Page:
Mr. Aronson estimated that each cruise ship operating from Seattle produces $5 million to $10 million in primary spending, 100 to 150 new jobs and $400,000 to $600,000 in new state sales taxes.

Half of those jobs are providing maritime services, such as longshoremen to load and unload the cruise liners, he said.

If Seattle were to snare the lion's share of the cruise ship business currently based in Vancouver, this accomplishment alone would provide short- term to medium-term benefits to Seattle, Washington state and our region as great as any opportunity known to us, he said.

Mr. Aronson said he might personally think the Passenger Act needs to be amended, but said the Seattle port is not in a position to oppose U.S.-flag shipping lines that provide a large share of the 1 million cargo containers that passed through Seattle in 1987.

Still, the Seattle port is not alone in recognizing the economic potential of cruise business.

The port of New Orleans, for example, was instrumental in obtaining a new U.S. Customs interpretation that made it possible for a foreign-flag cruise line to base its operations there, resulting in an estimated $15 million in direct spending.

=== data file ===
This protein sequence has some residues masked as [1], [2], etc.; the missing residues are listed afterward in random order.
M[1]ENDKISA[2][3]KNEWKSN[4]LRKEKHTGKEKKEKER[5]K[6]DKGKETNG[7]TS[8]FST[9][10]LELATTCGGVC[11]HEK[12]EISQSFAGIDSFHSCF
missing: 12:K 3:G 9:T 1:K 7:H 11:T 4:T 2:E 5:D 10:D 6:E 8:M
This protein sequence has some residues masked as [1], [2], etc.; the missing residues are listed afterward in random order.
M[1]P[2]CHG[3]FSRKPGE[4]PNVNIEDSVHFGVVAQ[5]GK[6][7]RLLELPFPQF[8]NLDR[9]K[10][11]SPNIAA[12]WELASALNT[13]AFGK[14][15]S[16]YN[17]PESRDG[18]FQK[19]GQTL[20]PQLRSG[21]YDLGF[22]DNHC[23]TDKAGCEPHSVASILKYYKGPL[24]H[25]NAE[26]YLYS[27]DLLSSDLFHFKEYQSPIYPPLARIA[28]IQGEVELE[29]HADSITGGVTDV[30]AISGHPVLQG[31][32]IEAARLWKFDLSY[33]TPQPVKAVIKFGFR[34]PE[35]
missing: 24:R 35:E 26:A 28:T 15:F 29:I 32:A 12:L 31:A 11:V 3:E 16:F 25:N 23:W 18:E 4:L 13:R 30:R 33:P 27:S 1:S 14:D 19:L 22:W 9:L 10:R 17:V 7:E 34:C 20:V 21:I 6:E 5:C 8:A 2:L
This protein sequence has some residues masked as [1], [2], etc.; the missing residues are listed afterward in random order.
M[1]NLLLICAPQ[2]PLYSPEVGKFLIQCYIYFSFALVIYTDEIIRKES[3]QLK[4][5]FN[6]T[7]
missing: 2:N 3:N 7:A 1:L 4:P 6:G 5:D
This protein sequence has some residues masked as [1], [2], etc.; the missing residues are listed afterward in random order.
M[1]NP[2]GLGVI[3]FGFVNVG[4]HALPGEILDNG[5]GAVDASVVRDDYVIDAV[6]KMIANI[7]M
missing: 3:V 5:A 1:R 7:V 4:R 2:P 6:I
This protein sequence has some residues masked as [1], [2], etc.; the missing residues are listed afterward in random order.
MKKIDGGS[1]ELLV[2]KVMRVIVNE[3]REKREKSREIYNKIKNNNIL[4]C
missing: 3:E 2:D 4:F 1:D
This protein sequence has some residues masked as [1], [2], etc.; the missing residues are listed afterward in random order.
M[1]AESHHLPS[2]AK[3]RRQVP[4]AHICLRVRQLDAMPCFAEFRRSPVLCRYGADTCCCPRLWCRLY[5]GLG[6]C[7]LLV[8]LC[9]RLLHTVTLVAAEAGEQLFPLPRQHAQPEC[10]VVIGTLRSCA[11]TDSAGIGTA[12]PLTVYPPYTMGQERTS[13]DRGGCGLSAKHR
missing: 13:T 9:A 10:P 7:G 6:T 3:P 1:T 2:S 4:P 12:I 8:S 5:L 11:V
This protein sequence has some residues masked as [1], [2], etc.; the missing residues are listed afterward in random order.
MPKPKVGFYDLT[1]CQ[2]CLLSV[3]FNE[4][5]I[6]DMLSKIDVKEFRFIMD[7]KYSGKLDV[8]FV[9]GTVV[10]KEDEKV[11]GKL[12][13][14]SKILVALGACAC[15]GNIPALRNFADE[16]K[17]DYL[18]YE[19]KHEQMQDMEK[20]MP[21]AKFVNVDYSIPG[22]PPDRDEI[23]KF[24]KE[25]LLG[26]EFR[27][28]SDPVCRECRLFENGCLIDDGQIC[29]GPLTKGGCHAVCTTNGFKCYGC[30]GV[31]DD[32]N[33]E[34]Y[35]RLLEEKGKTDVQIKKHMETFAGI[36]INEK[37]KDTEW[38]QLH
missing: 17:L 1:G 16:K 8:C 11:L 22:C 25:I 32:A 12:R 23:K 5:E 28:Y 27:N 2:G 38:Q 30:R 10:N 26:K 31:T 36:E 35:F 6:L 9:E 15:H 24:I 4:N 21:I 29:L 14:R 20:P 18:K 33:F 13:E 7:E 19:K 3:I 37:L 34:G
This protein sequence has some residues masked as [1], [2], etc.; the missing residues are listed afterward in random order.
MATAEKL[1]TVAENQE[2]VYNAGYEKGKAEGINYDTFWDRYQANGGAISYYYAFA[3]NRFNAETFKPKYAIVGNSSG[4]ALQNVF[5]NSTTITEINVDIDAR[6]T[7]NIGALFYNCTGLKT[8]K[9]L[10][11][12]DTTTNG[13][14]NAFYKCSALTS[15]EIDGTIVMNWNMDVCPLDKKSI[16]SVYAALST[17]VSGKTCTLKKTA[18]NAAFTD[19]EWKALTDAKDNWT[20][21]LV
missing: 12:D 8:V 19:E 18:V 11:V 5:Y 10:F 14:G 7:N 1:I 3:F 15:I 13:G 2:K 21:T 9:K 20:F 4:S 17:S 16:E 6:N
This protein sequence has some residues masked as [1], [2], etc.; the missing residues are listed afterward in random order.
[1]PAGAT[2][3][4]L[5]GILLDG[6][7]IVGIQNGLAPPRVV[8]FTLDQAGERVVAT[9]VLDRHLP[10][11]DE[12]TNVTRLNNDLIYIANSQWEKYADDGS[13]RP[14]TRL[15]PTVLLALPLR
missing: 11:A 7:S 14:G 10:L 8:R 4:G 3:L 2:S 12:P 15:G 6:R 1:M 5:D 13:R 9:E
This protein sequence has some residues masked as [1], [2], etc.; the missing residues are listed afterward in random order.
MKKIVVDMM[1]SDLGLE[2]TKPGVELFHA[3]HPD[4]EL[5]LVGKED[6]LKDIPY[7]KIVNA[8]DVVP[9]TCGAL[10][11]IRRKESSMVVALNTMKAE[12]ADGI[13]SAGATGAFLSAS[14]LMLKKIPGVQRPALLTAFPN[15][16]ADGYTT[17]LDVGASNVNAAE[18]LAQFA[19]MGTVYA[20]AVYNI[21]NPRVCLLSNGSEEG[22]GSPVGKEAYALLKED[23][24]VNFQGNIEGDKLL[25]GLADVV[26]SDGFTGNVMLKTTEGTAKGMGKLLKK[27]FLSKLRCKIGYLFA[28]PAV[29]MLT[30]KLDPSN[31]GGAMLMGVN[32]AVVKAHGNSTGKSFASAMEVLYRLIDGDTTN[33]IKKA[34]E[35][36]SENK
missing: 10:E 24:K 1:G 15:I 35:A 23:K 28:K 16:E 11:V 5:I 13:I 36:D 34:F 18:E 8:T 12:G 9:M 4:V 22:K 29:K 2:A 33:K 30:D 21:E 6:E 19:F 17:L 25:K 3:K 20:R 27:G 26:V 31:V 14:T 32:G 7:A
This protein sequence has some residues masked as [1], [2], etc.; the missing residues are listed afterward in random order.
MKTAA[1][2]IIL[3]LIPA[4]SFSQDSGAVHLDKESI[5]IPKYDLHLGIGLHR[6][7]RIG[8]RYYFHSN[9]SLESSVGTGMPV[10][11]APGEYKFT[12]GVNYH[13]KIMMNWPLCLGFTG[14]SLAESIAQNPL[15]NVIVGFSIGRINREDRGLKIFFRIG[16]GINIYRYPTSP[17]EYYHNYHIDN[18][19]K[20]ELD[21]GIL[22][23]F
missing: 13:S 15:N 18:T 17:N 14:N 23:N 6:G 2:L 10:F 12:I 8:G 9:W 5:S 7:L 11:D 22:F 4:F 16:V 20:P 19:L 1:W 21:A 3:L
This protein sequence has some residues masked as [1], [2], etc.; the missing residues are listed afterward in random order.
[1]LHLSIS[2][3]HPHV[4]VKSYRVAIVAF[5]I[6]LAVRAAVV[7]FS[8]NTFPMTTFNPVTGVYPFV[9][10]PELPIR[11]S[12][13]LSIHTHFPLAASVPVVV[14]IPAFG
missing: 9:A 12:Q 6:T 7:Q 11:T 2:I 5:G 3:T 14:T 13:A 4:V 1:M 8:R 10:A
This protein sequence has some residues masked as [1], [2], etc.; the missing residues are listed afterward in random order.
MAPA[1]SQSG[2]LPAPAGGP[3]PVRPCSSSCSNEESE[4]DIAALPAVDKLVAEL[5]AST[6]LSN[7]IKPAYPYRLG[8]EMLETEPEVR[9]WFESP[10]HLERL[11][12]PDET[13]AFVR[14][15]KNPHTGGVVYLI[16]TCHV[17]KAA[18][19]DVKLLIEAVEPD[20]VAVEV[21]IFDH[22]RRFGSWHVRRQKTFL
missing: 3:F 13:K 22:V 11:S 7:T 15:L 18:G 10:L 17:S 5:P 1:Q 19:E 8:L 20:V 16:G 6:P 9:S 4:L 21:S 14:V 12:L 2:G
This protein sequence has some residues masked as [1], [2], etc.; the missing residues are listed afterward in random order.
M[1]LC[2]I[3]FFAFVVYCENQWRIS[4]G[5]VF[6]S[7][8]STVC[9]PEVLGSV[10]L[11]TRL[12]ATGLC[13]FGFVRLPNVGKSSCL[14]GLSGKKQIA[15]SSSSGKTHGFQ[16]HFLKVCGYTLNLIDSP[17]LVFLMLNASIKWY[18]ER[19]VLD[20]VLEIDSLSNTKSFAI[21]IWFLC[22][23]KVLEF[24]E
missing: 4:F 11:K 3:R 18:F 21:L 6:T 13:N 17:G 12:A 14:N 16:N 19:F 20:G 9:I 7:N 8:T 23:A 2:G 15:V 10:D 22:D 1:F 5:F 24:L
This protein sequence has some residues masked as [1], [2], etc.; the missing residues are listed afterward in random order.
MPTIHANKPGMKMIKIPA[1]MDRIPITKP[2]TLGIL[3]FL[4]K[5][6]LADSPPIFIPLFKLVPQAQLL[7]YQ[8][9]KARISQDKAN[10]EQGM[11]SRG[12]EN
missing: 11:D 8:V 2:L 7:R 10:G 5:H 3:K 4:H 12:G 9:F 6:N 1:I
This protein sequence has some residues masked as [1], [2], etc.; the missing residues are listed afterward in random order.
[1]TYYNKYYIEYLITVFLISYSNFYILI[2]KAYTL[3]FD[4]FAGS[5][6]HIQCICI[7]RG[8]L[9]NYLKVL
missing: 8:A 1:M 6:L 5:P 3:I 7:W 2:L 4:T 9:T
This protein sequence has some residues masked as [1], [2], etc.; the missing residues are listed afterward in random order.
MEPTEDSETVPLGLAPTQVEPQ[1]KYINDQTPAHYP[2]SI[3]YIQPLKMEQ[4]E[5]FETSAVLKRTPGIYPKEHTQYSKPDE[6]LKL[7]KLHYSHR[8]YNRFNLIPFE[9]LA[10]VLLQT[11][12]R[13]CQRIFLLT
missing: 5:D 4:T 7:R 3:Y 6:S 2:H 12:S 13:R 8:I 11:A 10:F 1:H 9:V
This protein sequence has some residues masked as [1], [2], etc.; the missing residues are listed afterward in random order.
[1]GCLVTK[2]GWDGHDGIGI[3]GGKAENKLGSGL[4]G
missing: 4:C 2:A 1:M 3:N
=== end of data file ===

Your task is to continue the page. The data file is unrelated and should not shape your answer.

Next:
Capt. H.G. Joffray, assistant executive port director in New Orleans, said the end of a U.S. Customs interpretation limiting the stay of foreign- flag cruise ships to one day prompted the Bermuda Star Line of Teaneck, N.J., to base a ship in New Orleans.

The ship makes week-long, round-trip voyages to ports in Mexico.

Combined with a state law allowing gambling aboard ship during the eight-hour cruise to the Gulf of Mexico, the change produced $15 million a year in increased purchases of maritime services and ship supplies, he said.

The commonwealth of Puerto Rico, which obtained a congressional exemption to the Passenger Act, had less detailed information available on the economic gains resulting fromforeign-flag cruise ships, but reported that some of those ships use the island as a base under the exemption.

Managers at Puerto Rico's office in Washington, D.C., said the exemption was won over the objections of the U.S.-flag maritime industry, in part

because of a series of horror stories about medical patients unable to fly

finding it nearly impossible to reach Puerto Rico without repeated transfers

from one island to another.

Both the Puerto Rico exemption and the proposed Alaska exemption allow foreign-flag cruise ships to operate only if no U.S.-flag line is willing to provide similar service.